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Mississippi Mermaid

A Hitchcockesque film noir in dazzling color

Mississippi Mermaid

The energy of François Truffaut's sexy, Film Noir, Mississippi Mermaid cannot hope to emulated today. Remade as Original Sin in 2001 (with Antonio Banderas & Angelina Jolie) Truffaut's original (with Catherine Deneuve & Jean-Paul Belmondo) still holds far sexier twists and turns wrapped up in layers of subtle Truffaut sensitivity.

As Ty Burr of the Globe Newspaper company writes:
“Mississippi Mermaid’’ is a film noir shot in dazzling color, a Hitchcock movie with the soul of a Jean Renoir drama. The latter is this movie’s dedicatee, and his humane vision of the animal that is man is very much in evidence. Yet all we see for a while are Hitch and crime novelist Cornell Woolrich, whose 1947 “Waltz Into Darkness’’ serves as the film’s source. Jean-Paul Belmondo plays Louis, a French plantation owner on the African island of Reunion, who sends off for a mail-order bride; she arrives in the stunning person of Julie (Catherine Deneuve), so it almost doesn’t matter that she looks nothing like the photo that preceded her.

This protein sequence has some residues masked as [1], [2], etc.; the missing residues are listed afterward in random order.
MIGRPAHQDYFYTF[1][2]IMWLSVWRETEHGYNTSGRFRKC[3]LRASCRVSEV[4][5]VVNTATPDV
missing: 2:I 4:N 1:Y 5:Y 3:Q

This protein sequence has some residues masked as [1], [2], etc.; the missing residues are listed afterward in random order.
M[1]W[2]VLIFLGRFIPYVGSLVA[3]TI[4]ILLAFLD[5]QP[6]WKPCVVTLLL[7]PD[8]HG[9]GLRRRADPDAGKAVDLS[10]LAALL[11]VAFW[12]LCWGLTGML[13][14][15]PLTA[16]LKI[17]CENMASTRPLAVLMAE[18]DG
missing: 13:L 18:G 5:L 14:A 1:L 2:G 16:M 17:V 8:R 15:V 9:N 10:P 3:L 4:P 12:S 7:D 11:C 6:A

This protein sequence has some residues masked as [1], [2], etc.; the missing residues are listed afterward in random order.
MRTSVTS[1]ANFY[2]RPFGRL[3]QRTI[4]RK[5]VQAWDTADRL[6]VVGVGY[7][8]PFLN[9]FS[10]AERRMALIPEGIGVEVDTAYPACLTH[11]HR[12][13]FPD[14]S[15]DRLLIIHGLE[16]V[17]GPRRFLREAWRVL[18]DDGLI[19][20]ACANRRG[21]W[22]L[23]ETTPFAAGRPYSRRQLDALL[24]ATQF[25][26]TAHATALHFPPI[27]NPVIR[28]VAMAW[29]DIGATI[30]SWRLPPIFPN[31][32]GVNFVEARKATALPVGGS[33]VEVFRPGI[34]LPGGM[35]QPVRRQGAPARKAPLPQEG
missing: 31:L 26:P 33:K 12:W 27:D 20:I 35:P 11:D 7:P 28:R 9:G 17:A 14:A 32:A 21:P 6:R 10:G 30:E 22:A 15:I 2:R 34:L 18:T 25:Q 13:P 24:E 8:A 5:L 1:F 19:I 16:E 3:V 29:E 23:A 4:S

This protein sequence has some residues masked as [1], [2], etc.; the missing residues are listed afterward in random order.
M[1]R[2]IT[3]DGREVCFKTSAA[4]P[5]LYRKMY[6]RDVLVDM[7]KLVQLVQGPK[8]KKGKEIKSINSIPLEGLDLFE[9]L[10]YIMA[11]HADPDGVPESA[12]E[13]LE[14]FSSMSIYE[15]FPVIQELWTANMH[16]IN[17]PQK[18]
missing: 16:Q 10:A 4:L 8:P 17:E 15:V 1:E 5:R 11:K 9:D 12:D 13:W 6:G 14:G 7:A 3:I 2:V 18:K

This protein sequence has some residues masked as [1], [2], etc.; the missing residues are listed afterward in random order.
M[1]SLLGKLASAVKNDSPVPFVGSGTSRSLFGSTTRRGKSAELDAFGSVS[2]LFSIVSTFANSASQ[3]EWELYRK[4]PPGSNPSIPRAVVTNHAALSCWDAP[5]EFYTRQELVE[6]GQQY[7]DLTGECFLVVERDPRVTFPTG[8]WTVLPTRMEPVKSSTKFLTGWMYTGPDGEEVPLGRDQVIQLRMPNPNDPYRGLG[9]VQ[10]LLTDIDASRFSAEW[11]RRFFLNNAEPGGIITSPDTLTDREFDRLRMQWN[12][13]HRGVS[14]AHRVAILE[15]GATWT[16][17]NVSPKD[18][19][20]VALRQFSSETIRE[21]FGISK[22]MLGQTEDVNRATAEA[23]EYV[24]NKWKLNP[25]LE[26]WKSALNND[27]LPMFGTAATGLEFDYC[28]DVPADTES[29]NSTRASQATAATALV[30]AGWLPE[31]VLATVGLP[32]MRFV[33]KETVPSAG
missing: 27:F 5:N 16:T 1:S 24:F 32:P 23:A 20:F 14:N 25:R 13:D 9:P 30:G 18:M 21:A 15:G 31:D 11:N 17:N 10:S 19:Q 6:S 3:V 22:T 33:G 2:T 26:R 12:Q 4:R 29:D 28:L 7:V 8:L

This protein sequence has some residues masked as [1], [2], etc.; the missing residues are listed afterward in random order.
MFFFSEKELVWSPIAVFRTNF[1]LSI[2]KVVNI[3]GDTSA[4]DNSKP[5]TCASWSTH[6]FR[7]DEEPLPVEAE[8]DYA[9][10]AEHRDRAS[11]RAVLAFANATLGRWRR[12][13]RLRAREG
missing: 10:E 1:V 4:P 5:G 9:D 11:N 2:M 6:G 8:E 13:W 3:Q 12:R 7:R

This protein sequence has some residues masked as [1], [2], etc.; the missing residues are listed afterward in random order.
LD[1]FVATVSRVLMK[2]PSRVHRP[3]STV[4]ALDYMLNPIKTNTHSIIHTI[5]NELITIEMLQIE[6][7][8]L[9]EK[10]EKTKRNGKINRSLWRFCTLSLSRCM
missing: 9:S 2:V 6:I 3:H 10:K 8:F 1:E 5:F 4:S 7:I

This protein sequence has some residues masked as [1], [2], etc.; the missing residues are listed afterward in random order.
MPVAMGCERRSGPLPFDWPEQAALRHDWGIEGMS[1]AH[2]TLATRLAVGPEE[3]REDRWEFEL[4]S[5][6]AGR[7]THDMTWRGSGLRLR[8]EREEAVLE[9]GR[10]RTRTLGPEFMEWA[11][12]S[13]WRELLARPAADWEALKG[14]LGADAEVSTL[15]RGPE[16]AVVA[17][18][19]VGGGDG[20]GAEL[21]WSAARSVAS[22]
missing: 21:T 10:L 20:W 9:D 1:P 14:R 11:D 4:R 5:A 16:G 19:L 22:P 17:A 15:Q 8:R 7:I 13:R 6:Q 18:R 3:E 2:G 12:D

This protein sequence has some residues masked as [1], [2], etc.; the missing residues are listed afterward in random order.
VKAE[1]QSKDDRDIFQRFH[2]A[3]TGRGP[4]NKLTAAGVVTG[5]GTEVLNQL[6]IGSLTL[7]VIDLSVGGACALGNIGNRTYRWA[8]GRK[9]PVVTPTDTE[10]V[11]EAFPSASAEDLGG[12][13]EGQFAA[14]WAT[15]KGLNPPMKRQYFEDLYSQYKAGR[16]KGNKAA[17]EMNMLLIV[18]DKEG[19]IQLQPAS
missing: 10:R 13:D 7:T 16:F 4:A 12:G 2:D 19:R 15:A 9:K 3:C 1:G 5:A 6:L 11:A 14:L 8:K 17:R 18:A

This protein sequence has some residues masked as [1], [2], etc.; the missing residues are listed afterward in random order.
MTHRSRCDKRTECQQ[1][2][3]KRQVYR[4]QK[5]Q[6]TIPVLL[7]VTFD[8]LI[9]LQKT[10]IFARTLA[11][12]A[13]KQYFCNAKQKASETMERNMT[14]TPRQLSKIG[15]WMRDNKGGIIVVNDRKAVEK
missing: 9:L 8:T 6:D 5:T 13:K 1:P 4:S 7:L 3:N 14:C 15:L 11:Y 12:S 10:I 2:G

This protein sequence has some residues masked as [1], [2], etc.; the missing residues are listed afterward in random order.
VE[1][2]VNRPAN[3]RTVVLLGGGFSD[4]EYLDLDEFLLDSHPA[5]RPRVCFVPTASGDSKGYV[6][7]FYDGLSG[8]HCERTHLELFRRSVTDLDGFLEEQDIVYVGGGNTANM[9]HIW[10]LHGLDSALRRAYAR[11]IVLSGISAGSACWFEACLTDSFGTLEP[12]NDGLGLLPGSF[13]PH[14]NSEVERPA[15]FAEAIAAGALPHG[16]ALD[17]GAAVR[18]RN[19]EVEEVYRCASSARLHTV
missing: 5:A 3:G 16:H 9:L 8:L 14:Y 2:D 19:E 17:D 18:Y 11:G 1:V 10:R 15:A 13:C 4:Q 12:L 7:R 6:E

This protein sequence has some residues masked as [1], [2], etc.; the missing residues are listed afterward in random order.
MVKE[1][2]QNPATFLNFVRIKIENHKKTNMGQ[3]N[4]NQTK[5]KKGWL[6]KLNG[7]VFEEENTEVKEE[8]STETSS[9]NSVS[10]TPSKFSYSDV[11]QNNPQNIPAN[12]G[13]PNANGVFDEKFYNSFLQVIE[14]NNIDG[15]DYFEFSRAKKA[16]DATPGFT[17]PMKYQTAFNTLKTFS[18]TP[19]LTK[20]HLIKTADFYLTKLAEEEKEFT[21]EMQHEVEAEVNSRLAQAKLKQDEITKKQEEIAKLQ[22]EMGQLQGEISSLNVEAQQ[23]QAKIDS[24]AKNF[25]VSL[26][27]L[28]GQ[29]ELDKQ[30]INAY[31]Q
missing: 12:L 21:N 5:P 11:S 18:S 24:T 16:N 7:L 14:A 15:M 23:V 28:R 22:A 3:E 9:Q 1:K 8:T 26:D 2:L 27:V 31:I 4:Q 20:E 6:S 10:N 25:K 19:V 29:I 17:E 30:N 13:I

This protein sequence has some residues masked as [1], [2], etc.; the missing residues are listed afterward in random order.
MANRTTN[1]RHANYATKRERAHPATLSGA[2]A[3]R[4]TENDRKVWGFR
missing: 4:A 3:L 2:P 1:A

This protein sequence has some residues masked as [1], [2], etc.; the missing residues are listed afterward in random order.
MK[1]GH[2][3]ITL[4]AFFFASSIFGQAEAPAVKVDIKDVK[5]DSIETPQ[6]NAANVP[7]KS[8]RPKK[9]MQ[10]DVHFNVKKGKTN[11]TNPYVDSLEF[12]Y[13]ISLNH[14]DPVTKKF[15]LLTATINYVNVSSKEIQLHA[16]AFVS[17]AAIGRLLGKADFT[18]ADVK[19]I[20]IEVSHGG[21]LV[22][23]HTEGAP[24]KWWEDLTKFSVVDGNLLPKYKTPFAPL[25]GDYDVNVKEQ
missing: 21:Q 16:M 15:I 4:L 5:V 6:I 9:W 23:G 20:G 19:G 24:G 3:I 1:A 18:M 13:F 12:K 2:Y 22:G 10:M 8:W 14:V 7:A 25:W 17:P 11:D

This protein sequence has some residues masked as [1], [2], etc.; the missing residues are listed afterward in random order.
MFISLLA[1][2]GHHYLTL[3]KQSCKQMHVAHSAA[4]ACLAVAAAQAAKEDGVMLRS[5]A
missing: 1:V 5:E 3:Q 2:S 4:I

When “Julie’s’’ game finally becomes apparent, though, the movie shifts into a slower, more emotionally raw gear, as Louis’s devotion to his bride knows no legal or criminal bounds. Where another filmmaker might play the character as a masochistic sap, Truffaut sees a beautiful fool, and the movie is most touching (and occasionally silly) when Deneuve’s character recognizes it, too. Renoir famously said that everyone has their reasons, and Truffaut’s codicil here is that all those reasons rise from the ache to connect.

Mississippi Mermaid

Wed September 15, 2010, 7:00 & 9:15, Muenzinger Auditorium

France, Italy, 1969, French, Color, 123 min, PG, 35mm, 2.35:1

recommend

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